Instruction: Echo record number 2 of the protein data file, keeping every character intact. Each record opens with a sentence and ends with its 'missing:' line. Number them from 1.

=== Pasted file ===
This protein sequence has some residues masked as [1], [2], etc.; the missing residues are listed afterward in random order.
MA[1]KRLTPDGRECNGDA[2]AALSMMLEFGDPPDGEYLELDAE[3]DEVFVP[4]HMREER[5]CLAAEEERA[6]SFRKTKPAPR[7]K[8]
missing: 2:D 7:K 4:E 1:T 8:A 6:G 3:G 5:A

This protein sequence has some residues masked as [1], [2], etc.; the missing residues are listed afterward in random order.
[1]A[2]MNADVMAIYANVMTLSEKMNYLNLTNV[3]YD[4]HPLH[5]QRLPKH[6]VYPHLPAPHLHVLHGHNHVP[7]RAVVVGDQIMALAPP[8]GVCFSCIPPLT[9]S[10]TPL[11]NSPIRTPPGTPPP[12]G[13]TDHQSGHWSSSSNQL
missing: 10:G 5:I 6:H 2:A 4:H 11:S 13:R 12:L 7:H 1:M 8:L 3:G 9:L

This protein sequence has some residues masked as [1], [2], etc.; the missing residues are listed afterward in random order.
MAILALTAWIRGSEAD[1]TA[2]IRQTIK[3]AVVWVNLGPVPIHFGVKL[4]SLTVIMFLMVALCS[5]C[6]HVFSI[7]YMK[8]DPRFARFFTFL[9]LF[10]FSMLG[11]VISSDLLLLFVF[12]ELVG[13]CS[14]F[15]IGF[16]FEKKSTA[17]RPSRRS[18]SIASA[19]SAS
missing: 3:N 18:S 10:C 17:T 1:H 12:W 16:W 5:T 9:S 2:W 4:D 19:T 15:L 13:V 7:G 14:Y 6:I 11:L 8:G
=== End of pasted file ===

This protein sequence has some residues masked as [1], [2], etc.; the missing residues are listed afterward in random order.
[1]A[2]MNADVMAIYANVMTLSEKMNYLNLTNV[3]YD[4]HPLH[5]QRLPKH[6]VYPHLPAPHLHVLHGHNHVP[7]RAVVVGDQIMALAPP[8]GVCFSCIPPLT[9]S[10]TPL[11]NSPIRTPPGTPPP[12]G[13]TDHQSGHWSSSSNQL
missing: 10:G 5:I 6:H 2:A 4:H 11:S 13:R 12:L 7:H 1:M 8:L 3:G 9:L